Outdoor Lighting Provides Safety, Security and Style


Outdoor lighting products can be used for a variety of reasons. They help accentuate gardens, fountains and landscaping so you can enjoy the beauty of your outdoor living space. In addition, many studies have shown that a well-lit house will deter criminals. Plus, a lit pathway can help show the way through the yard and keep you from trampling your garden or from tripping and falling.

Different types of landscape lighting serve different purposes. Whether used for functional or aesthetic use, the two main categories include low voltage lighting and solar lighting.

Here is a summary of each type:

Low Voltage Lighting
This type of lighting is available in a variety of brightness levels and emits enough light to be used for nighttime activities. A power pack supplies the electricity and can be controlled by an automatic timer. Low voltage lighting is shockless and safe to use around children and pets. It's also cost effective and easy to install. The Canterbury copper floodlight from Malibu is easy to install and at 20 watts provides enough light to be used in the evening while the decorative copper finish can add flair to your landscape.

Solar Lighting
This type of lighting requires no wiring and is the most energy-efficient lighting because it converts the sun's energy into electrical power. It costs nothing to operate and is easy to install. It should not be used to illuminate large areas brightly or for activities such as grilling and socializing. It works well to highlight pathways and features in the yard. Some solar lights, such as the Hampton Bay convertible Tiffany die-cast solar lantern, can be used to light pathways or as a table lamp when removed from its shepherd's hook.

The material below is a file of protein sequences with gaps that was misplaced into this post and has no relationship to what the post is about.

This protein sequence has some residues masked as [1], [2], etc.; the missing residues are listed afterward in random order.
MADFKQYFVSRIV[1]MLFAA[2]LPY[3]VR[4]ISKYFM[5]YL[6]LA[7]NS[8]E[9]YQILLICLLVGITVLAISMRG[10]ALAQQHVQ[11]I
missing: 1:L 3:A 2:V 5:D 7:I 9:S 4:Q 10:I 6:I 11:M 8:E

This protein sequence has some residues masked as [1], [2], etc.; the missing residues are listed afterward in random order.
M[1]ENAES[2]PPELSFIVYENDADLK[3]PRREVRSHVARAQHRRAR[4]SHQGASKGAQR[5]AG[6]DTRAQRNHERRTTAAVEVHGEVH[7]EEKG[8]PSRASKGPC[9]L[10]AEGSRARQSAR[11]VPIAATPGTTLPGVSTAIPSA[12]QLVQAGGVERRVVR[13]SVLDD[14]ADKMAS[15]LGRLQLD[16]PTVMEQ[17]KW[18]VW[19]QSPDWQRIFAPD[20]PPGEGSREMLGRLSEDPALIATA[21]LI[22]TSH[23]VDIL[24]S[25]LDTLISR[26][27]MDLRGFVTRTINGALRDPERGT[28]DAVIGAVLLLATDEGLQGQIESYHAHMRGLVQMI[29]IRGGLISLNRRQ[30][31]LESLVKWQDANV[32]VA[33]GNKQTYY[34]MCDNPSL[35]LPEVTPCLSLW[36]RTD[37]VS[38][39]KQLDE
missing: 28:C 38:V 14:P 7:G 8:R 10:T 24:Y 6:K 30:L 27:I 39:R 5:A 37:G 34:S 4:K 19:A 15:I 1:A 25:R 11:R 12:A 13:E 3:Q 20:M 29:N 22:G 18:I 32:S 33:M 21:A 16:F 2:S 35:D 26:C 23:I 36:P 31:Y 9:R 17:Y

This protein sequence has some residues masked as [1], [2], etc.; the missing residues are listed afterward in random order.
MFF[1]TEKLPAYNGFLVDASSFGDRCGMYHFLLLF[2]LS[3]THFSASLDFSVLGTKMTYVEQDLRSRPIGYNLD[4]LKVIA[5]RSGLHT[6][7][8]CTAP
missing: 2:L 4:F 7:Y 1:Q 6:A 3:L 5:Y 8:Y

“Solar lighting has become more popular because it's cost efficient and convenient. It doesn't need to be turned on and off and it can be a great way to highlight accents or pathways in an outdoor area,” said Skip Teeters, global product merchant at The Home Depot. “Another trend we're seeing in outdoor lighting is the use of more specialty finishes and specialty glass used with larger fixtures for wall, posts or hanging light fixtures on and around the house.”

The three basic lighting techniques are downlighting, backlighting and uplighting.

Downlighting
This technique makes pathways and walkways safer at night. Light is directed downward below the fixture to highlight these areas for safe travel. It can be used on steps, driveways and gardens that line walkways, and to accent patios or decks.

Backlighting
When using this technique, aim the light onto a surface behind the object that is to be lighted. Backlighting can accent landscaping in your yard as well as light up fences, trellises or walls.

Uplighting
This light is used primarily to create shadows and patterns of light to highlight yard art, fountains, gardens and your home. It should be placed in front and below the object to be lit. It makes the object or part of your house a focal point.

Teeters added, “Whatever your reason is for installing landscape lighting, keep energy conservation top of mind to lower your electric bills and give back to the environment.”

For outdoor lighting, consider combining energy-efficient light bulbs with motion sensors that only turn on the lights when people are present. This approach provides convenience and security while greatly reducing energy use. According to the U.S. Department of Energy, although lighting accounts for only 3.3 percent of the energy use in homes, it often accounts for a large fraction of the electricity bill.

Courtesy of ARA Content

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